3.44      Viagogo stated that people purchasing tickets from its marketplace can do so without worry about being defrauded because it offers a guarantee. It claimed that its secure ticket marketplace has 'virtually eliminated ticket fraud'. According to viagogo, it enforces strict security controls, such as delivering tickets by a secure method (either electronically, by courier or at one of its pick-up points). Another safeguard under its arrangements means that the seller receives payment only after the buyer has confirmed receipt of the tickets and attended the event.[53]

3.45      Recognising that there is a legitimate need for the reselling of tickets, a number of submitters suggested that rather than try to shut down the secondary market, ticket selling agencies could become involved in an after-market for tickets.[54] In this market, ticket purchasers would be allowed to sell their unwanted ticket within 'a certain price ceiling to willing buyers'.[55]

3.46      As noted earlier, promoters and event holders appreciated that there is a place for a secondary market. For example, Australia's major sporting bodies, which do not object to the onselling of tickets for legitimate reasons, believed that such tickets should be sold at face value and through an authorised ticket-seller or alternatively, via a system that is established to allow this form of onselling.[56]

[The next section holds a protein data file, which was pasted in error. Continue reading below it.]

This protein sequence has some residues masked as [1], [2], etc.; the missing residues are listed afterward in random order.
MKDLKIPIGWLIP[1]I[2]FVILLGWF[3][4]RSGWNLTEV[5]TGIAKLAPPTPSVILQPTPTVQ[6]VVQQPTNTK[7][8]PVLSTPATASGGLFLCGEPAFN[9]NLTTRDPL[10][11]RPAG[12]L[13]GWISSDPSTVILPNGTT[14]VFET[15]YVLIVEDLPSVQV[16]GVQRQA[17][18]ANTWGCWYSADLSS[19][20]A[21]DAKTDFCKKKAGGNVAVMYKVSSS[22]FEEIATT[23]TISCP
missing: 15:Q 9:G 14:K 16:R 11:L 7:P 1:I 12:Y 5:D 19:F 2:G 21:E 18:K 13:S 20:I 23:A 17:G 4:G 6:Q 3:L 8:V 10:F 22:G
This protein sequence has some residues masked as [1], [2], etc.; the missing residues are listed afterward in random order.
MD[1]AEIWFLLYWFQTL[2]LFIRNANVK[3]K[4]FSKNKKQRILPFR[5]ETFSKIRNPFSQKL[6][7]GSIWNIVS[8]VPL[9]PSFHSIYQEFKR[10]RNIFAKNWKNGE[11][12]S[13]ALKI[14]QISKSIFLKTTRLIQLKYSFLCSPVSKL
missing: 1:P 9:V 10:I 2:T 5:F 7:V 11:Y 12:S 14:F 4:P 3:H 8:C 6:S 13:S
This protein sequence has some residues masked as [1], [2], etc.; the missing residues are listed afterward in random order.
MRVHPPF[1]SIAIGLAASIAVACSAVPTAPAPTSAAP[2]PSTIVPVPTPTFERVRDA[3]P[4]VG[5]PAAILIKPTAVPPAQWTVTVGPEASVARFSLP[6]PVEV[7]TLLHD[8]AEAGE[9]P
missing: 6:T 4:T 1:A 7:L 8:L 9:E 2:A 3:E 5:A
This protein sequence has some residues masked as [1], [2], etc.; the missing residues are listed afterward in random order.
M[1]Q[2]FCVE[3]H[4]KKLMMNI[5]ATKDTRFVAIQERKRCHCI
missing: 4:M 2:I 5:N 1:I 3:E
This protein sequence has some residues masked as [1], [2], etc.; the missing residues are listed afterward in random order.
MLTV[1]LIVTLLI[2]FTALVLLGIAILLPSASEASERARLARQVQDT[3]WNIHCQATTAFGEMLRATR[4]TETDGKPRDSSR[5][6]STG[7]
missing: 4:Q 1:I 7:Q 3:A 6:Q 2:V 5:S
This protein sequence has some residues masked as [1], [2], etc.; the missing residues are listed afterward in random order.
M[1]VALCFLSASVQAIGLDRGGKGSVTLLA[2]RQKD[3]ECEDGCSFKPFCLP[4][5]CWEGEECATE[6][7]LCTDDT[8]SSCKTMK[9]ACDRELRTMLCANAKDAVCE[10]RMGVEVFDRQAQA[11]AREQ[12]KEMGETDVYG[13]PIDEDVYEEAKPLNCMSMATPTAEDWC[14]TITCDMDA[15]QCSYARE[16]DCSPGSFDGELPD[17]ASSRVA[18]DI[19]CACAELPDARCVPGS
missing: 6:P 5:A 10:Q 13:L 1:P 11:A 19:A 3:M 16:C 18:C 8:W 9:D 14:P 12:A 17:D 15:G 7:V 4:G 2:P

3.47      The LPA drew attention to the concerted efforts by industry stakeholders to implement measures to deter illegitimate ticket scalping. They included setting up authorised re-sale marketplaces which were 'secure and hence more appealing to consumers than high risk unauthorised websites'.[57] The LPA informed that committee that its members, which include producers, music promoters, venues, performing arts companies and ticketing companies, 'authorise resellers and establish fan-to-fan marketplaces to provide a secure avenue for consumers to onsell in the secondary market'. According to the LPA, such mechanisms are also 'an effective free market solution for deterring consumers from using unauthorised reselling sites by providing a safe and secure alternative to find tickets to sold out events'.[58]